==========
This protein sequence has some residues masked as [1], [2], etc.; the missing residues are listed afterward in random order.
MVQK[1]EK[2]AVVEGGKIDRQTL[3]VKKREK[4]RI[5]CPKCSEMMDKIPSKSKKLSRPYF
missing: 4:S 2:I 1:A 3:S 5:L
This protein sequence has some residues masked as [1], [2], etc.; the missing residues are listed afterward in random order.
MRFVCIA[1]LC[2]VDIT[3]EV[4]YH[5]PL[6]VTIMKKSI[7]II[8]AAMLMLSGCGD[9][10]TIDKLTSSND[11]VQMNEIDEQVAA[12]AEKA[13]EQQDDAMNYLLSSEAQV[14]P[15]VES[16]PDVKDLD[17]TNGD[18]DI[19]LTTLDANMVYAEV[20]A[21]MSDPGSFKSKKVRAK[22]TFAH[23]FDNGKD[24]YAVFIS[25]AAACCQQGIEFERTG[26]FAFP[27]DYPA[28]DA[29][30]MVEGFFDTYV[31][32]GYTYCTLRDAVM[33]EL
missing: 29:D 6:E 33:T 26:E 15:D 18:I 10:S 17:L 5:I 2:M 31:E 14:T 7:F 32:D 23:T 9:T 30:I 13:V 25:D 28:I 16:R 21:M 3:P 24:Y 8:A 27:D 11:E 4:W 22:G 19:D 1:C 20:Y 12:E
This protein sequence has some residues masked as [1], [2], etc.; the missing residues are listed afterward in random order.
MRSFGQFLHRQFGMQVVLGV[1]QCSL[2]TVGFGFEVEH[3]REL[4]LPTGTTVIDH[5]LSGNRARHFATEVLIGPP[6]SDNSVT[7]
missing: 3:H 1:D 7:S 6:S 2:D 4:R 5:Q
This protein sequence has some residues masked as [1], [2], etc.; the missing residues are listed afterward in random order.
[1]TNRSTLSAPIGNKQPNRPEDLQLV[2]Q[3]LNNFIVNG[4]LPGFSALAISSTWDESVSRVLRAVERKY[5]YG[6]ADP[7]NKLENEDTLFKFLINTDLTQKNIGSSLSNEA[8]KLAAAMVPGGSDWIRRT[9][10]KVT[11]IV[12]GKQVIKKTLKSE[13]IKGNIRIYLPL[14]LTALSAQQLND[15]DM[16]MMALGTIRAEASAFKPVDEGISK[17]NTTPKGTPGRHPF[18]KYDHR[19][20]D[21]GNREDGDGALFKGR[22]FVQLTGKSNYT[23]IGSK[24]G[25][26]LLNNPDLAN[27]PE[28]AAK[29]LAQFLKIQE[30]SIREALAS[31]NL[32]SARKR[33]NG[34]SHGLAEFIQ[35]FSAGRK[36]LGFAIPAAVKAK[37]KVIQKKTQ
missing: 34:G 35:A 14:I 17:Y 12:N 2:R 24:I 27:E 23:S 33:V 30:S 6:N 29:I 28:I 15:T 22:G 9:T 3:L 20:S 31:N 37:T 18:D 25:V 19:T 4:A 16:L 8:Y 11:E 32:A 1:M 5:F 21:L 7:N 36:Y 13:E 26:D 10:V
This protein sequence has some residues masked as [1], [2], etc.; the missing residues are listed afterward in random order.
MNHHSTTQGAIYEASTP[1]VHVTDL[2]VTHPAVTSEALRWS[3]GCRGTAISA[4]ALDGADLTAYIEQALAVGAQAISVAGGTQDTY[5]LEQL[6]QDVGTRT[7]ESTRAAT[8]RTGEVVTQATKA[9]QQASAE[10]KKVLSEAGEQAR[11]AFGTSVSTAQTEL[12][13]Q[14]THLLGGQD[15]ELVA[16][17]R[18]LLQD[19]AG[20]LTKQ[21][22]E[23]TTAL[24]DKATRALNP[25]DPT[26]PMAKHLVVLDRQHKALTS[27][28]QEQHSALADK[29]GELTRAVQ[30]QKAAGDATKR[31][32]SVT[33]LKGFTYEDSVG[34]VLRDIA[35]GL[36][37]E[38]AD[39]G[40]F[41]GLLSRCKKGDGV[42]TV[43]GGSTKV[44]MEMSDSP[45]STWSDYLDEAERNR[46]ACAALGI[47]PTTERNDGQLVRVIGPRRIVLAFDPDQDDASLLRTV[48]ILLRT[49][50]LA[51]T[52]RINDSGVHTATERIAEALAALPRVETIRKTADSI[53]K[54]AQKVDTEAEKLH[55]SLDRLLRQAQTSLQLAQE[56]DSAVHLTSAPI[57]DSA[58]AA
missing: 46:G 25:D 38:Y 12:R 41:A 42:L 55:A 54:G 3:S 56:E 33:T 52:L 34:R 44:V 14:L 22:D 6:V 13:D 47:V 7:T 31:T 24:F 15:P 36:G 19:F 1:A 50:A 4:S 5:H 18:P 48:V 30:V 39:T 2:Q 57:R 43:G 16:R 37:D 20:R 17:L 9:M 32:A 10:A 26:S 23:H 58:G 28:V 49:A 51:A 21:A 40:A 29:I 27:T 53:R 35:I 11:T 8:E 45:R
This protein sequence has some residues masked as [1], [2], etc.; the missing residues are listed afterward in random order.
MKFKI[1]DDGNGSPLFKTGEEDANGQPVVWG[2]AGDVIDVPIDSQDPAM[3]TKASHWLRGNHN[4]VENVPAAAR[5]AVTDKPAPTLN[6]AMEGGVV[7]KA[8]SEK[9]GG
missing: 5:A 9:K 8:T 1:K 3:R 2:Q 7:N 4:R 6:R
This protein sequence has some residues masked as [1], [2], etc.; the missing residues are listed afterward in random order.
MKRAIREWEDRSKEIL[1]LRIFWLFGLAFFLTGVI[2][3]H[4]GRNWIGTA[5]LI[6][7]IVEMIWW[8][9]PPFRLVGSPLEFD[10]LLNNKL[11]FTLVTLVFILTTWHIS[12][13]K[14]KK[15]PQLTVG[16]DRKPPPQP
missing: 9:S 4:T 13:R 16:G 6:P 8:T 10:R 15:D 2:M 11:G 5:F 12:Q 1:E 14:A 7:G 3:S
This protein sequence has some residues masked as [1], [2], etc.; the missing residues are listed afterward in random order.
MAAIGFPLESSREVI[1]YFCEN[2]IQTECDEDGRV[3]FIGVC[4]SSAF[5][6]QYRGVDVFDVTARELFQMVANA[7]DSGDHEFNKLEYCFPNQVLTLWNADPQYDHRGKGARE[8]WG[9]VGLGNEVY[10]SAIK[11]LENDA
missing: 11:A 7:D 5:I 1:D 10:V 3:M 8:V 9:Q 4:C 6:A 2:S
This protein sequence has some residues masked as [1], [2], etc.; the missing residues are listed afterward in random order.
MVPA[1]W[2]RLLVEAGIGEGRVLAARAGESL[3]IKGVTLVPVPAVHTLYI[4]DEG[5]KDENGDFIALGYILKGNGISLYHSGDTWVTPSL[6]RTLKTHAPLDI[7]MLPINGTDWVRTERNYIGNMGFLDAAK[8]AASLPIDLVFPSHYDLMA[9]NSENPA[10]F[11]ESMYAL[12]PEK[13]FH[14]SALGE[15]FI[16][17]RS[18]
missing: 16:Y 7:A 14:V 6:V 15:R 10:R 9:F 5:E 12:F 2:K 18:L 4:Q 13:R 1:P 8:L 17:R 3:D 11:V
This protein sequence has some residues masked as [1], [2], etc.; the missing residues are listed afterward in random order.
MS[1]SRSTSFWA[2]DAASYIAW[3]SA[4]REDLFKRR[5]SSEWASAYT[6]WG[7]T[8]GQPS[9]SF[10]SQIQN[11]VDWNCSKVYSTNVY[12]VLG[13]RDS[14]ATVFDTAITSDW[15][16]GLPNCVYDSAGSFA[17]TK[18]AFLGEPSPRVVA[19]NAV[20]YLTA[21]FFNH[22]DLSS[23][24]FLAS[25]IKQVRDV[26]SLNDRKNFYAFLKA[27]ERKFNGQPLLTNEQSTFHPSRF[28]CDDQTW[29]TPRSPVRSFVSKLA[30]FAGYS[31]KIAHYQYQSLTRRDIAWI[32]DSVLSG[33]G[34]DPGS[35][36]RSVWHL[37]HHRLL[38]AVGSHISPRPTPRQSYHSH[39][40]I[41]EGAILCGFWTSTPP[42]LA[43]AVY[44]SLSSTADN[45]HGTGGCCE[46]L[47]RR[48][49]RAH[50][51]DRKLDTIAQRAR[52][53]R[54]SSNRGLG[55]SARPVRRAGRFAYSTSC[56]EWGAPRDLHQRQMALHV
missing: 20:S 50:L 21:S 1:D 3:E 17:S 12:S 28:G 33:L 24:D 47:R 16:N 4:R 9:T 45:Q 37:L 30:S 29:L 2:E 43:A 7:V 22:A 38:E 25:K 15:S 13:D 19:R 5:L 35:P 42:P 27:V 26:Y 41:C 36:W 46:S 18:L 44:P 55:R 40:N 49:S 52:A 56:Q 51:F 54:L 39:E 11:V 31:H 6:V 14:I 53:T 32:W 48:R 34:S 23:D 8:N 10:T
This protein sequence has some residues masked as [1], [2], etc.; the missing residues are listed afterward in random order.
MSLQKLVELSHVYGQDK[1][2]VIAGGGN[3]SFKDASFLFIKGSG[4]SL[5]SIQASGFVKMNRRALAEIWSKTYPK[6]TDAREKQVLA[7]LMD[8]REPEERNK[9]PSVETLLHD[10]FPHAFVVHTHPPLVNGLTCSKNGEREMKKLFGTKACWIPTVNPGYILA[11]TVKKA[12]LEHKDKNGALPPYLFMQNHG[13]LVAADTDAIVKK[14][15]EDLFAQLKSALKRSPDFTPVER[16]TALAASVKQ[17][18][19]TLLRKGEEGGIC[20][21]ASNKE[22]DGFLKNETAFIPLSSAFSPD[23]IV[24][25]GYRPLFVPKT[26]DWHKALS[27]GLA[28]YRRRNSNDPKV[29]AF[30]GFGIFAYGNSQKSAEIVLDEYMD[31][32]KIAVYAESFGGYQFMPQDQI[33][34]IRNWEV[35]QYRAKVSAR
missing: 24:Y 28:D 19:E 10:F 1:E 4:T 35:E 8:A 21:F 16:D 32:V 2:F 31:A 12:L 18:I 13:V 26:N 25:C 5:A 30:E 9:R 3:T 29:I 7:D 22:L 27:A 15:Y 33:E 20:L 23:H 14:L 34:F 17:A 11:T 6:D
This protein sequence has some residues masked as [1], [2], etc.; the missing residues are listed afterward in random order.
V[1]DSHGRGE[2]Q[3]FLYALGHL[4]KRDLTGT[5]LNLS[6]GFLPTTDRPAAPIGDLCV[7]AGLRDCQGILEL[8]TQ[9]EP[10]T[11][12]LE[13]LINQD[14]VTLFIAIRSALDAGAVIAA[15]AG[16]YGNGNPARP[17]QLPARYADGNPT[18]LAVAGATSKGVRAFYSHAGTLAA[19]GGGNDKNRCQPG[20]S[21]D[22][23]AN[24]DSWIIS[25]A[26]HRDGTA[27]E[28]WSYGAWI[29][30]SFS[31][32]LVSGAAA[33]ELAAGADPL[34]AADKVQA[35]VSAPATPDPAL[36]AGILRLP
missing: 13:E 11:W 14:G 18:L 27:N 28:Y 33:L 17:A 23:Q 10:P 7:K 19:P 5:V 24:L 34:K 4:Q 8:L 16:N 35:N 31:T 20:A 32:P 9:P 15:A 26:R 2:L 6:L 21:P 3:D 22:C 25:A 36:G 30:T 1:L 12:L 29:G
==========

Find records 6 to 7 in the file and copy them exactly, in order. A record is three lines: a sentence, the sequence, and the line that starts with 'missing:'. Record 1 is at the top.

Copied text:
This protein sequence has some residues masked as [1], [2], etc.; the missing residues are listed afterward in random order.
MKFKI[1]DDGNGSPLFKTGEEDANGQPVVWG[2]AGDVIDVPIDSQDPAM[3]TKASHWLRGNHN[4]VENVPAAAR[5]AVTDKPAPTLN[6]AMEGGVV[7]KA[8]SEK[9]GG
missing: 5:A 9:K 8:T 1:K 3:R 2:Q 7:N 4:R 6:R
This protein sequence has some residues masked as [1], [2], etc.; the missing residues are listed afterward in random order.
MKRAIREWEDRSKEIL[1]LRIFWLFGLAFFLTGVI[2][3]H[4]GRNWIGTA[5]LI[6][7]IVEMIWW[8][9]PPFRLVGSPLEFD[10]LLNNKL[11]FTLVTLVFILTTWHIS[12][13]K[14]KK[15]PQLTVG[16]DRKPPPQP
missing: 9:S 4:T 13:R 16:G 6:P 8:T 10:R 15:D 2:M 11:G 5:F 12:Q 1:E 14:A 7:G 3:S